Colorado has made 74.5 percent of its annual required contribution to its public employee retirement plans from 2001 through 2013, placing it 46th in terms of average state pension funding, a report suggests.

While most U.S. states are meeting their pension commitments, a report by the National Association of State Retirement Administrators shows Colorado has lagged for more than a decade.

Colorado placed behind New Jersey, Pennsylvania, Washington, North Dakota and Kansas, and is just ahead of Virginia, Illinois and Oklahoma, according to the report. The report also included the District of Columbia.

“Overall, the report shows that in most states, well-funded pension plans consistently receive the annual required contribution to their pension systems,” the AARP wrote in a news release about the report. “AARP feels strongly that public employees who worked hard and paid into the system their whole lives should receive the payments they were promised, and that initiatives to close defined benefit plans and replace them with riskier and less secure defined contribution and hybrid plans remain unnecessary, unwise, and unfair.”

NASRA used the Colorado Public Employees’ Retirement Association as an example, writing that PERA “publishes in its annual financial report a sensitivity analysis showing the effect minor changes in the investment return assumption would have on the ARC of PERA’s five pension plans.”

At the time of the report, PERA’s investment return assumption was 7.5 percent.

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“The report, ‘Spotlight on The ARC Experience of State Retirement Plans, FY 01 to FY 13,’ examines how state governments performed meeting the annual required contribution (ARC) of their public employee retirement plans,” according to NASRA. “It details the ARC experience of 112 state-wide and state-sponsored public pension plans in the U.S. Together, these plans account for more than 80 percent of all public pension assets and participants.”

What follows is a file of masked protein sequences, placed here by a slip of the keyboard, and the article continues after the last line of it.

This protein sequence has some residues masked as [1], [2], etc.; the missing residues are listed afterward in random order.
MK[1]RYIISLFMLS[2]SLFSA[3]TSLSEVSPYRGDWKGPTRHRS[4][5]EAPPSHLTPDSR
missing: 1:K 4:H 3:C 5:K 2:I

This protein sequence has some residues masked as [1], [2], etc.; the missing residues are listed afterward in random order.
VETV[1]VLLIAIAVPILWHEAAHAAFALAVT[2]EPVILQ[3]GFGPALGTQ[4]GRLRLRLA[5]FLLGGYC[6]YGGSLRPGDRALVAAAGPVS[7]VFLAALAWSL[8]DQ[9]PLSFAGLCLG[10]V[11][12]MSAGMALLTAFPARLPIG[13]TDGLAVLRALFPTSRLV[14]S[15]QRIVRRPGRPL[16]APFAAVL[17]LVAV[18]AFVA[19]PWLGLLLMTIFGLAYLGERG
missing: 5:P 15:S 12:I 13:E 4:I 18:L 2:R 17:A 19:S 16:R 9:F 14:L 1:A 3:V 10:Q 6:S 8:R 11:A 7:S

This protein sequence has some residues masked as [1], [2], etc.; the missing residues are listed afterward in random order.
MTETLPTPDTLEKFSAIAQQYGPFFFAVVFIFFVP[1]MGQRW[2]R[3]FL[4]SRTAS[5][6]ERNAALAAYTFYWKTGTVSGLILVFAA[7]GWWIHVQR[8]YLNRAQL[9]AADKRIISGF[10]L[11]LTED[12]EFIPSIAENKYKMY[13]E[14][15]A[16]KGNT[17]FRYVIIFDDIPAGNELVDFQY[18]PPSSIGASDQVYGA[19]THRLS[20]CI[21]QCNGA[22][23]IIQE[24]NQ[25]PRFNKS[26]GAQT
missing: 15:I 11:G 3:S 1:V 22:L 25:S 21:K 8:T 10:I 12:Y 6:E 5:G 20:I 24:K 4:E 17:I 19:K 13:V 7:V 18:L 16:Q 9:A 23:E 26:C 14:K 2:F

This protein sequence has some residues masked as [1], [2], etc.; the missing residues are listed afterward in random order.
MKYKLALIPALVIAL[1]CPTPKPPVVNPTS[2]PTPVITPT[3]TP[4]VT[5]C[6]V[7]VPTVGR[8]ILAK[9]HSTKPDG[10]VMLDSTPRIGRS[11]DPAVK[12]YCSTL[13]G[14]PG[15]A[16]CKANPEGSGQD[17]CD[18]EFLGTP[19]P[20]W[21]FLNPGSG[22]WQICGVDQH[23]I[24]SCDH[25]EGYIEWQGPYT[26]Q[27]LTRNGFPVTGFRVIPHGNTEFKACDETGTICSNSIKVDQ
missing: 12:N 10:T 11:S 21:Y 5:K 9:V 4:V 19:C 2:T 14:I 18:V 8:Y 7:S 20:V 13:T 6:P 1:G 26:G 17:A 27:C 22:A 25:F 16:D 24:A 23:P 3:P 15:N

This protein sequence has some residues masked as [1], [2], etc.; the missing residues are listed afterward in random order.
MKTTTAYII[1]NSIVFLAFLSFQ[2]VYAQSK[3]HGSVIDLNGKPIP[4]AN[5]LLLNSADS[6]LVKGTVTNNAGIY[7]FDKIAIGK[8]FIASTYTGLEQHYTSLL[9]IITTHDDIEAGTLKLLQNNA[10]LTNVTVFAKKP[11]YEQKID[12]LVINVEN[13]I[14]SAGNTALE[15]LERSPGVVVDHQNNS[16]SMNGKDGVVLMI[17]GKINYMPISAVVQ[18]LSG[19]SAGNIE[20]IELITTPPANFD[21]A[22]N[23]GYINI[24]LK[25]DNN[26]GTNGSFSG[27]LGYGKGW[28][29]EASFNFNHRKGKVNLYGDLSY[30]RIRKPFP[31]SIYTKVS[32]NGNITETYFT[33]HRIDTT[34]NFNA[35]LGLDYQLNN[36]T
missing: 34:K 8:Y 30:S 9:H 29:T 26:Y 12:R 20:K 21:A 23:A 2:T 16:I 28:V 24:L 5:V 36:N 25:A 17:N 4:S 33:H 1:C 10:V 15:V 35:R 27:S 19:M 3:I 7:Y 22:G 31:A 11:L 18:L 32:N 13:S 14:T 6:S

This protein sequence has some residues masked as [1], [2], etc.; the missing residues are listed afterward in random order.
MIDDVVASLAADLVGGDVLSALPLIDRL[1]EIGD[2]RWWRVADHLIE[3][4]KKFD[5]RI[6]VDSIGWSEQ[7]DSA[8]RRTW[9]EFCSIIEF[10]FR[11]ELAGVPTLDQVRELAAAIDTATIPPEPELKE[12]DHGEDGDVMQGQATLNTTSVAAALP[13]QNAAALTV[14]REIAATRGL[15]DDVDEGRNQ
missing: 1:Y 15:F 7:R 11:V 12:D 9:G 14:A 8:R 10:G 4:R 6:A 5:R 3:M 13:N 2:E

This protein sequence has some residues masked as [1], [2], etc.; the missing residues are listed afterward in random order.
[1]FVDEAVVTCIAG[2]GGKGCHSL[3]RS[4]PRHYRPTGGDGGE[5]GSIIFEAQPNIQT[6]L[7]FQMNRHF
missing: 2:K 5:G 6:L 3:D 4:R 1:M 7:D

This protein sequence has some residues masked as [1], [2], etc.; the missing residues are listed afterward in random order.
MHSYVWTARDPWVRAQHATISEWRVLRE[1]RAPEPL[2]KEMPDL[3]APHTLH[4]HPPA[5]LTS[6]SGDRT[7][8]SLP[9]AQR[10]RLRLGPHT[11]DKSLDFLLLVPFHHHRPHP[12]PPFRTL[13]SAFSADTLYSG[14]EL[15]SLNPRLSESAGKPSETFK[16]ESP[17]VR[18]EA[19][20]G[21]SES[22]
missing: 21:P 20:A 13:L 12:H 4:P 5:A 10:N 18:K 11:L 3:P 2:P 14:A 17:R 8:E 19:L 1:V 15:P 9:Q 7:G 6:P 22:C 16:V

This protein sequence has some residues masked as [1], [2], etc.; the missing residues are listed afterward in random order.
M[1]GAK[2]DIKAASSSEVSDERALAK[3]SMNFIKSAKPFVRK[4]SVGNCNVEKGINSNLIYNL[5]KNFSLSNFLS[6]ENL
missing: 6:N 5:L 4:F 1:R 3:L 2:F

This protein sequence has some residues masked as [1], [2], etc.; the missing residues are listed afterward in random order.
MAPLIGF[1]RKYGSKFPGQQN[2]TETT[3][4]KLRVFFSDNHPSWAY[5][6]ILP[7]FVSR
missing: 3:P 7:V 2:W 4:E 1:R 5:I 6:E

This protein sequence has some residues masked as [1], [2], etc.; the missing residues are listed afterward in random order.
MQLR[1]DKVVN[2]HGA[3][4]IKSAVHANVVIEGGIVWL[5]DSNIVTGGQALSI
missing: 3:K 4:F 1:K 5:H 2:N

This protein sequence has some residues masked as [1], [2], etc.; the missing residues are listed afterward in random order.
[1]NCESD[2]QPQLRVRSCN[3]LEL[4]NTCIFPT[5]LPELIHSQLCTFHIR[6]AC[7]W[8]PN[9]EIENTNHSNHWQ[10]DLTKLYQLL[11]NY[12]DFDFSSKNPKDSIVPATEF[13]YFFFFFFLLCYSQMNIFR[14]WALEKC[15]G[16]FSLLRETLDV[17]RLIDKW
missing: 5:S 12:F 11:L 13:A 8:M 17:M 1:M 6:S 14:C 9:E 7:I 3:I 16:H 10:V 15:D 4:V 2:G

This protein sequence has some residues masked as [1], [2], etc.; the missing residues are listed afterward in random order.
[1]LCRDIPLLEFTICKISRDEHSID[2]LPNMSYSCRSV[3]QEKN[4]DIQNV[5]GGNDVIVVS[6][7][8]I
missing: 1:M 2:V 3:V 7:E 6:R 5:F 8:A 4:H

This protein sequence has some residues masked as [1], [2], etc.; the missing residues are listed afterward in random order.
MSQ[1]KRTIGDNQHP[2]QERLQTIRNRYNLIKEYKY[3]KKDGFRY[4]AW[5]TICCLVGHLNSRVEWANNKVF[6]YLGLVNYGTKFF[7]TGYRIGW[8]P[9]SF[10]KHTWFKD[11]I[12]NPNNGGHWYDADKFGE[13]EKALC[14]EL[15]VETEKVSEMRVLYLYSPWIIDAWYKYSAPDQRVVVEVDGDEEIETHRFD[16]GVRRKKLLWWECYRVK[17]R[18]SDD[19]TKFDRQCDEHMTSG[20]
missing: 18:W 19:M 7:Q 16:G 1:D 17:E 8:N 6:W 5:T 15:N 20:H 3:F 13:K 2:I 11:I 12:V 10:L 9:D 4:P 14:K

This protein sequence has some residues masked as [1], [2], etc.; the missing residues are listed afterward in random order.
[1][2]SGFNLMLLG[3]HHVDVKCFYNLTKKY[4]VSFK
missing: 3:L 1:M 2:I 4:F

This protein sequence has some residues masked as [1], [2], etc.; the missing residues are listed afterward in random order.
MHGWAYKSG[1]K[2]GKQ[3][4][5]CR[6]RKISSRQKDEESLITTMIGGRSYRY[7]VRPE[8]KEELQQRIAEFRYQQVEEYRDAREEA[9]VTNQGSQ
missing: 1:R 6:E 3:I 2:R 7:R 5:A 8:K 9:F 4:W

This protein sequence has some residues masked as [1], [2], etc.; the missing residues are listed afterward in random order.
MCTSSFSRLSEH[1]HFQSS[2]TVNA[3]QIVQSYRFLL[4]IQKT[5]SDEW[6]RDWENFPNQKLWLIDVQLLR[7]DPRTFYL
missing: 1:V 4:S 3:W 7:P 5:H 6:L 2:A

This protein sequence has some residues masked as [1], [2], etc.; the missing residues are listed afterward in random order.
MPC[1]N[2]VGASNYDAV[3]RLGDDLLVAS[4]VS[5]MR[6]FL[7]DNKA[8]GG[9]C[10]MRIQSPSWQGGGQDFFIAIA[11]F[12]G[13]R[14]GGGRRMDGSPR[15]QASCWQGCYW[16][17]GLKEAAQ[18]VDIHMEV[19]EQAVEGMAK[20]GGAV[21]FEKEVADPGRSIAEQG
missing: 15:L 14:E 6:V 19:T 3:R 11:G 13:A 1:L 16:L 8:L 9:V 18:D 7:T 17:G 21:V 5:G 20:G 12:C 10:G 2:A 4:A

The entire report can be view online here.




  1. for the city, the state and the country we have to start urgently the discussion on the following:
    retirement age of 65 for Public employees has to go up to afford a pension system
    2. retirement at age 50 if you have worked for 30 years is not affordable as they still have 30 years to live..

    to make our retirement packages work in these days of lower birth rates and longer life expectancy we can not afford to have close to the same rules when the country invented this in the 30’s and live expectancy was 65 compared to close to 80 today

  2. Gee can’t imagine why the state of Colorado won’t do the right thing and pay the contributions they owe… oh, then they wouldn’t have as much corporate welfare to lavish on their cronies and fellow criminals, like DeVita defrauding Medicare!
    Thanks to years of Democrat and Republican legislators and governors deceiving the public and circumventing TABOR spending limits, we can all join in the mindless mantra that government workers are bad in order to justify stealing from public pension funds…now if lawmakers could just get away with breaking their promise to pay any state retirement benefits at all… hmmmm, maybe next year they’ll pass a law to sell Pension Obligation Bonds (that’s one way the state could uise to avoid fulfilling it’s own obligations!).

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